American consumption of fruits and vegetables has increased over the past generation, which is a wonderful thing. This increase has been driven by a growing population, but even more promising, by heightened consumer demand for fresh produce.
Now the bad news: Over that time frame, especially during the past two decades, the U.S. has increasingly relied on imported produce to meet consumers’ demands, not the superb fruits farmed by American fruit growers.
Consider that nearly 43%, or 12.5 billion pounds, of the U.S. fresh fruit supply, excluding bananas, which have always been nearly all grown abroad, was imported in 2019. That’s more than twice the share of fresh fruit as in 2000, when only 20% was imported. Today, in addition to bananas, some fruits are now almost all completely imported. For instance, less than 1% of pineapples, 10% of avocados, and 30% of raspberries are grown in the U.S.
These numbers come from a study by the New American Economy, which bills itself as a bipartisan research and advocacy organization fighting for smart federal, state, and local immigration policies that help grow our economy and create jobs for all Americans.
The New American Economy analyzed data from the USDA and American Community Survey and concludes increased dependence on imported fruits and vegetables not only decreases American food security, but it also has an economic cost.
Of course, these problems aren’t limited to our fruit supply. More than 31% of the fresh vegetables consumed in the U.S. in 2019 were imported, or 16 billion pounds. This is 50% higher than the share of vegetables that were imported into the U.S. in 2000.
What’s alarming is that as vegetable and fruit imports increase, the amount of U.S. land dedicated to farming fruits and vegetables has shrunk. According to the USDA Farm Census, more than 7.5 million acres were used to harvest fresh fruits and vegetables, excluding potatoes, in 2002. By 2017, farmland used for fruit and vegetables declined by 6.7%. The biggest decrease was in the citrus industry, which saw a 17% drop in acres farmed, largely in Florida, where beleaguered growers have been dealing with the deadly citrus tree disease Huanglongbing (HLB).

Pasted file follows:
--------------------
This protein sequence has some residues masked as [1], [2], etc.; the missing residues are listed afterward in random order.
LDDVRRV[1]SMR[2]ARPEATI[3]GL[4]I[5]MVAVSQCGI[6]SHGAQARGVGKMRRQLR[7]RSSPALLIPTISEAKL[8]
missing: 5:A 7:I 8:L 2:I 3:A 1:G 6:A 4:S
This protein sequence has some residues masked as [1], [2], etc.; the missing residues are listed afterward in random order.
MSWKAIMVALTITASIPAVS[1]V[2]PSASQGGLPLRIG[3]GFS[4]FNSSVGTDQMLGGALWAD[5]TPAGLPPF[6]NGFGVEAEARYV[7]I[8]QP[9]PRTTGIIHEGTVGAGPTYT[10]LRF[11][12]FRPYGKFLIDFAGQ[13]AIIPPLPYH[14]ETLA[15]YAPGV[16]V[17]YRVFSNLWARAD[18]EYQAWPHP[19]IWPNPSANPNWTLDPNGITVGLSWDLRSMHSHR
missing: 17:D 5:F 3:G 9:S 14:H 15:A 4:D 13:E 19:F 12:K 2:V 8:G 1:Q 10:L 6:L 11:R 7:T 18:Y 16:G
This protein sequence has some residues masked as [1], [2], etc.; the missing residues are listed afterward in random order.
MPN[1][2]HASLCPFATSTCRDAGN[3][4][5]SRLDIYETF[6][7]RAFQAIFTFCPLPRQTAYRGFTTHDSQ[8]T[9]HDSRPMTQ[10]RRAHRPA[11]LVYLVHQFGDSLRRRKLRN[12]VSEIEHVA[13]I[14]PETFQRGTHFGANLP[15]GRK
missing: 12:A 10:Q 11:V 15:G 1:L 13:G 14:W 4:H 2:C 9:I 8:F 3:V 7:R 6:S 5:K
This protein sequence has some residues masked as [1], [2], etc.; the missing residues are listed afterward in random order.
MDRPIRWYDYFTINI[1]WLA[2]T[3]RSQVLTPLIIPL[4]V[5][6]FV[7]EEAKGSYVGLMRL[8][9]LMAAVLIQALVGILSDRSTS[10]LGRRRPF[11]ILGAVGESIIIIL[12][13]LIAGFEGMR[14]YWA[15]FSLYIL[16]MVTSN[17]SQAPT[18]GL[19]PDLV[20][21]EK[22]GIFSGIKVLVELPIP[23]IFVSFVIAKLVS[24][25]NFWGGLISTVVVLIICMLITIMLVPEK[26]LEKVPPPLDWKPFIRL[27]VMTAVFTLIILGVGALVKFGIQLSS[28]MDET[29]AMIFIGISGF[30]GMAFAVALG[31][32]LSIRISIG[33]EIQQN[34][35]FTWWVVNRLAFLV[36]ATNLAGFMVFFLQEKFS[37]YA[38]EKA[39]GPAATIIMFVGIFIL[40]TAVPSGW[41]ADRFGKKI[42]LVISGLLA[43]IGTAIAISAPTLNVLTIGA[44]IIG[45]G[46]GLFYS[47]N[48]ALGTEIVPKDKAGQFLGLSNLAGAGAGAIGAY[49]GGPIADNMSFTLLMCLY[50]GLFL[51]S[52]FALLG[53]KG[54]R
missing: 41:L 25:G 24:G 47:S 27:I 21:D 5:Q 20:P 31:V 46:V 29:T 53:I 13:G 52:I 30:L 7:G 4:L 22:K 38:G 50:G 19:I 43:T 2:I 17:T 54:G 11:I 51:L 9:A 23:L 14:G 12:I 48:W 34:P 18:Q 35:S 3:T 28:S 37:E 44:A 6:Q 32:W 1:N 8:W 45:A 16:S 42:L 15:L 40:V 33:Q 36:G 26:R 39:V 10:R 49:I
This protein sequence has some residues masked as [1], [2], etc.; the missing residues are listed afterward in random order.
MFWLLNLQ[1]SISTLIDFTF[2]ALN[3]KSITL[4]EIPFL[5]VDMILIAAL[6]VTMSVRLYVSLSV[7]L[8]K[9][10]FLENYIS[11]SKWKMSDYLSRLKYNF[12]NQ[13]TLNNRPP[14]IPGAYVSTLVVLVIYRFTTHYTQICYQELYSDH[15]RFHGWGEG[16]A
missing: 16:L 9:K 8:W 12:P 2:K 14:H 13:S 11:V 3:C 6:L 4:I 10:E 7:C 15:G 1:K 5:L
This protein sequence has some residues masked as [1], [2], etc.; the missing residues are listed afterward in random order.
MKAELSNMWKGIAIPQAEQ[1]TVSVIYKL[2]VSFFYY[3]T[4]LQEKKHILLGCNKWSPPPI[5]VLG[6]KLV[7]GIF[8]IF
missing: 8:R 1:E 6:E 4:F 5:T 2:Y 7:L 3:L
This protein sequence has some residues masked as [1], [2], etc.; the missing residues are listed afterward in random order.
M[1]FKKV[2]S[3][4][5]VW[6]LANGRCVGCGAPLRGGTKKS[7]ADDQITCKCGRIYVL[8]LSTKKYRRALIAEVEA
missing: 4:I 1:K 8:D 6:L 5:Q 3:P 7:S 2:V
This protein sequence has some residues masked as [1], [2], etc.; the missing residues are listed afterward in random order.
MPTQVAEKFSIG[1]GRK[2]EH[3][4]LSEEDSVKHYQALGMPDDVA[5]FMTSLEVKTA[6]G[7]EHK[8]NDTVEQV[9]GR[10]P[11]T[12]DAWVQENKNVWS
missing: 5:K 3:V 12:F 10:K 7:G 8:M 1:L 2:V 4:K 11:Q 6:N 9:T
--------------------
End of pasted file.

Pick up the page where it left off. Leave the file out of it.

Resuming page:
The study suggests that the relatively high labor costs of farming fruits and vegetables is driving a lot of this change. For most U.S. farms, labor costs are equal to approximately 10% of total farm income. But vegetable production is more than two times higher, 23%, and for fruit farms the share of the labor cost is nearly three times higher, 28%.
On top of this, high labor costs have continued to rise and are expected to rise even more due to an aging crop production workforce and a decline in younger workers interested in working in fruit and vegetable harvesting. Consider the fact wages for crop workers have far outpaced even those for college graduates.
If these trends continue, growers of certain crops may really be at risk. Here in the West, I have witnessed the asparagus industry, for example, whittled down so much it’s almost unrecognizable from a generation ago.
What’s to be done? Mechanization needs to happen, as fast as practically possible, and to as many fruit-growing practices as possible. But other than working closely with promising technology companies, there’s not much more a grower can do to speed mechanization. Except for education, that is.
If you’re a smaller, direct market grower, you have it a little easier in educating consumers, because you often deal with them directly. Let them know how important it is to you and all American fruit growers that American consumers buy homegrown fruit. If you’re a larger grower, such direct consumer contact is not possible, but you can make it clear to the industry associations to which you belong that getting more Americans to put a premium on eating produce grown in the USA should be a priority.